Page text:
In FIG. 22, a portion of tape which is azimuth recorded by the two magnetic heads 102A and 102B, viewed from the head drum side, is shown. Tracks Tr1, Tr2, Tr3, Tr4, and Tr5 are consecutively recorded without a guard band therebetween on the tape 110 diagonally, wherein the first head 102A records the track Tr4, and the second head 102B successively records the track Tr5 such that a portion of the track Tr4 is overwritten by the track Tr5. As a result, the track Tr4 having the full track pitch is formed on the tape 110.

Generally, the heads have a track width greater than the track pitch so as to suppress the variations of the playback signal even when the tracking becomes unstable during the reproducing operation. However, too wide a track width of the head compared with the track pitch causes the noise element in the reproduced signal to increase. Furthermore, during insertion recording, meaning that the existing track is overwritten, the inserted track may be too narrow relative to the adjacent tracks. In consideration of the above, the magnetic heads as 1.2 to 1.5 times as wide as the track pitch are widely employed.

To precisely track the track recorded at a narrow track pitch, recently, the tracking signal is recorded together with the information signal, or the information signal is modulated to generate the tracking signal. During playback, the tracking is performed based on the tracking signals reproduced from the tracks the tracks adjacent the playback track.

To enhance the tracking precision, a dynamic tracking method wherein the tip of magnetic head is set on a movable support is employed. The position of movable support is adjusted according to the tracking signals generated by the adjacent tracks.

A video cassette recorder (VCR) having two recording modes is in wide use. One is a standard play mode, hereinafter referred to as "SP" mode, wherein the signal is recorded at a standard track pitch. Another is a long play mode, hereinafter referred to as "LP" mode, wherein the signal is recorded at around a half of the standard track pitch. The VCR is often used to additionally record the information to certain tracks of the already recorded tape, which will be referred to as "insertion recording mode" and the target track for the insertion recording is referred to as "insertion track".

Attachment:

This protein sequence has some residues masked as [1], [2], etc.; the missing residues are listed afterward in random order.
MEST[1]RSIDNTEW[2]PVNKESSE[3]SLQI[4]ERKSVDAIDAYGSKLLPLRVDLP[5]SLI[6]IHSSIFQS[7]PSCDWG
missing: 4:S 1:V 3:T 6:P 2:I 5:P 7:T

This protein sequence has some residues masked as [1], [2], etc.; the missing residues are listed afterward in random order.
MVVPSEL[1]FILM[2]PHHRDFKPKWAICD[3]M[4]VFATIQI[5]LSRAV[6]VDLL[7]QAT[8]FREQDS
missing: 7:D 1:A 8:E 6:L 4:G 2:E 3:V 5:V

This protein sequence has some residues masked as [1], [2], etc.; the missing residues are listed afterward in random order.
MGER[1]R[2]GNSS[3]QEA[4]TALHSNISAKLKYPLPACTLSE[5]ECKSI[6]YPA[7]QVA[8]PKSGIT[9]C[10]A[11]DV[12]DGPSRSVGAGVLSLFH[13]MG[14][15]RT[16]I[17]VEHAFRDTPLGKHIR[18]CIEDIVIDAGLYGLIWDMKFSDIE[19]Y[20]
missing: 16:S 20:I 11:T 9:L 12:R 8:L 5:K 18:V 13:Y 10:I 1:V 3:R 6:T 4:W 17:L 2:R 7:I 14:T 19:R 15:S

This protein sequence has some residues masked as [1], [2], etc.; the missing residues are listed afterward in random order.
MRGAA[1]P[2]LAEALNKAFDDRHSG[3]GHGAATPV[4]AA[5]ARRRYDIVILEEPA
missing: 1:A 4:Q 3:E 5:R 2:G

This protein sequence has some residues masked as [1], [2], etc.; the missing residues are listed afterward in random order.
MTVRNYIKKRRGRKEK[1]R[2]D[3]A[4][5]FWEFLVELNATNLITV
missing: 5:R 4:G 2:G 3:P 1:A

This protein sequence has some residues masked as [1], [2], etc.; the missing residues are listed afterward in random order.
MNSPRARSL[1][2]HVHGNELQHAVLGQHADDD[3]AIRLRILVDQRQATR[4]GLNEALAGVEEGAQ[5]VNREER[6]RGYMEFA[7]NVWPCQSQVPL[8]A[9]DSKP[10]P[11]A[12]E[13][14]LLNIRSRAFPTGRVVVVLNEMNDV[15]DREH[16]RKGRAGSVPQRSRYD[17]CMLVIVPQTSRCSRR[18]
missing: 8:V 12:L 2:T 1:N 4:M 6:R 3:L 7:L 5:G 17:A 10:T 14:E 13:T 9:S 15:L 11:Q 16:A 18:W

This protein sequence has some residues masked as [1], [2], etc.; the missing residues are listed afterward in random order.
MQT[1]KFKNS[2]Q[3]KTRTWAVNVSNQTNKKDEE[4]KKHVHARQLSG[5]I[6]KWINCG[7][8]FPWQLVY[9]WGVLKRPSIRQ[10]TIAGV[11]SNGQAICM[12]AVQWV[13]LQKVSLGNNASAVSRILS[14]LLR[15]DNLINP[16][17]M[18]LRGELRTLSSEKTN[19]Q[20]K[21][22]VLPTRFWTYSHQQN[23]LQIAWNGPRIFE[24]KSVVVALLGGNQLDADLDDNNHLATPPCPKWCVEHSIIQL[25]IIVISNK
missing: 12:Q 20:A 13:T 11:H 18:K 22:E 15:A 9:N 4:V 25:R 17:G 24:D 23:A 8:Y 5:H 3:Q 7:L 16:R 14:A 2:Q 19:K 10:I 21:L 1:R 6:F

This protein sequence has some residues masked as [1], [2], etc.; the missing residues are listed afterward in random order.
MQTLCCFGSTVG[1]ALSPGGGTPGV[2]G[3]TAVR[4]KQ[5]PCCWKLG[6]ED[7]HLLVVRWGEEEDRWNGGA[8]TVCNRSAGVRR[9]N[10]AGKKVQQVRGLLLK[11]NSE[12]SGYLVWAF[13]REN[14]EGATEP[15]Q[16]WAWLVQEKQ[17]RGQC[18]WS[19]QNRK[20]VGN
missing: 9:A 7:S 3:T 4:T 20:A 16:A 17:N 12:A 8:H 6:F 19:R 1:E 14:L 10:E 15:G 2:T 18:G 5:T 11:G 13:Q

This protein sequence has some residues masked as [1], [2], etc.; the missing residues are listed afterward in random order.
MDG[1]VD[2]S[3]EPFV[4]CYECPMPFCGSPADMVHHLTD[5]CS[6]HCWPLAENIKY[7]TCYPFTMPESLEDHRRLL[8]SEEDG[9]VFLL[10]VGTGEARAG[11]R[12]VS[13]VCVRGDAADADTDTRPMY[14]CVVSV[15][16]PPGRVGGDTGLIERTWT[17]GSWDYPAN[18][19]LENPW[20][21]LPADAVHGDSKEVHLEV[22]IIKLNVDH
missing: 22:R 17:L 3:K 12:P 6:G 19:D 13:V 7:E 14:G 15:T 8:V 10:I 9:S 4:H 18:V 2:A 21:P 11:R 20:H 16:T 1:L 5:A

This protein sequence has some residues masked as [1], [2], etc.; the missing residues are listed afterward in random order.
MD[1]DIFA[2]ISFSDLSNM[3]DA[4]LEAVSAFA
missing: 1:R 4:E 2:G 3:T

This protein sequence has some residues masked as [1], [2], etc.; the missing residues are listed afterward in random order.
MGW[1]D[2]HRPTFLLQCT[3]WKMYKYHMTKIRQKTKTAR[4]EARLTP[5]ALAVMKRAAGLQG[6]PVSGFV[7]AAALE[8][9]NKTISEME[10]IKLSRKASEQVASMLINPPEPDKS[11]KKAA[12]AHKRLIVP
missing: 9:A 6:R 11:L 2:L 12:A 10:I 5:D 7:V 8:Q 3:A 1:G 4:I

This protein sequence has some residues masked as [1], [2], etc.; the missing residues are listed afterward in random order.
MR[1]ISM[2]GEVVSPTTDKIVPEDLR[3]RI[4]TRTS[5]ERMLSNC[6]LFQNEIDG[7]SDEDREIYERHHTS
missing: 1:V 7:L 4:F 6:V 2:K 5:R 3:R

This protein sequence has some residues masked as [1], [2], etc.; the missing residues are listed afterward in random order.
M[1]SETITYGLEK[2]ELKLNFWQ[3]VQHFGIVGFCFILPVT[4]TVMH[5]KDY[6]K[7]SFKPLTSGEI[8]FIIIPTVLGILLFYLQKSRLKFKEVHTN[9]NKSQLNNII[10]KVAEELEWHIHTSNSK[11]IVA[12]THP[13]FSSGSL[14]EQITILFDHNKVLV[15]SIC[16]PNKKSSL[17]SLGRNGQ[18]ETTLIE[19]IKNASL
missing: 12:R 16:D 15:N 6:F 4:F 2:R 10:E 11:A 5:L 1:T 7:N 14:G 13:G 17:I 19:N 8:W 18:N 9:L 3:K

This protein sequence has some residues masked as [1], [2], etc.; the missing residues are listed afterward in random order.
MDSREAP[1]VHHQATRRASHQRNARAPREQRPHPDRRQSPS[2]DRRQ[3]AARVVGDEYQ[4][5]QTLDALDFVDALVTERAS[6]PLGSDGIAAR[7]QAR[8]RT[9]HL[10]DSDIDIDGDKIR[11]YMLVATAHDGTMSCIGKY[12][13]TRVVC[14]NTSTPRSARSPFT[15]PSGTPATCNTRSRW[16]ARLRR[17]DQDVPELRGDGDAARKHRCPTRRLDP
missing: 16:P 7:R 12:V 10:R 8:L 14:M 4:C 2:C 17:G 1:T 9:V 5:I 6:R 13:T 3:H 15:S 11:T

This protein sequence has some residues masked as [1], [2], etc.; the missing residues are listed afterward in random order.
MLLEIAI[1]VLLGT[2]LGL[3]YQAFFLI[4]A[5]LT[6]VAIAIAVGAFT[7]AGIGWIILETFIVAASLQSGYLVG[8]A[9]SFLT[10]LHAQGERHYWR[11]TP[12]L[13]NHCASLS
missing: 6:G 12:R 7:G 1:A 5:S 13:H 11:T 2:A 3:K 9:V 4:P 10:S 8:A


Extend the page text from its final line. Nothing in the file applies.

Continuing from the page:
In the case that a single of magnetic head is used for recording and reproducing, a plural tracks adjacent the inserting track is destructively overwritten when the video tape recorded at the LP mode is subject to the insertion recording, because the magnetic head for the SP mode should have a track width about twice as wide as that for the LP mode. To avoid such a destructive overwriting of the adjacent tracks, two magnetic heads provided specially for SP mode and LP mode, respectively, are employed for the VCR.

However, the conventional video recorder described in the above is subject to the following problems essential, and has no effective measure to solve them.

First, the track width of the track recorded on the tape varies along its course. Especially, when the width of tracks recorded at LP mode varies, the signal-to-noise ratio (S/N ratio) at the track having reduced width becomes lower than the minimum allowable value.

Second, when the insertion recording is performed to the already recorded track, the tracks adjacent the insertion track are partially overwritten by the insertion track to narrow the adjacent tracks resident on the tape, causing the first case of problem.

Third, when the insertion recording is performed to the video tape which is recorded by another VCR, the difference in the curvature of track formed by the two VCRs also causes the adjacent tracks to be overwritten by the superimposition of track curvature in addition to the second problem above.

Fourth, when the S/N ratio becomes lower due to the high-density recording, the error correction rate also reduced.

Fifth, it is impossible to enhance the tracking precision for the tracks at narrower pitch.

For example, when the record and playback is performed with a pair of magnetic heads 102A and 102B of FIG. 21, each head is located on the circumferential surface of rotating drum 100 to oppose to each other with respect to a rotating axis 103. However, dimensional errors in the machining of magnetic heads 102A and 102B and the installation thereof to the rotating drum 100, and the precession of the drum axis 103 is inevitable. As a result, two heads 102A and 102B trace tracks having different forms, as shown in FIG. 23.

In FIG. 23, the head 102B shows a straight trace but the head 102A shows a curved trace. As a result, the tracks Tr1 and Tr3 have the width greater than the predetermined track width. On the contrary, the tracks Tr2 and Tr4 have the width smaller than the predetermined track width. Thus, when the each of magnetic heads draws the different shaped trace, the signal which is azimuth recorded in the track drawing by such heads varies along its course. Since the reduction of track width expressly causes the reduction of S/N ratio, it should be suppressed as possible.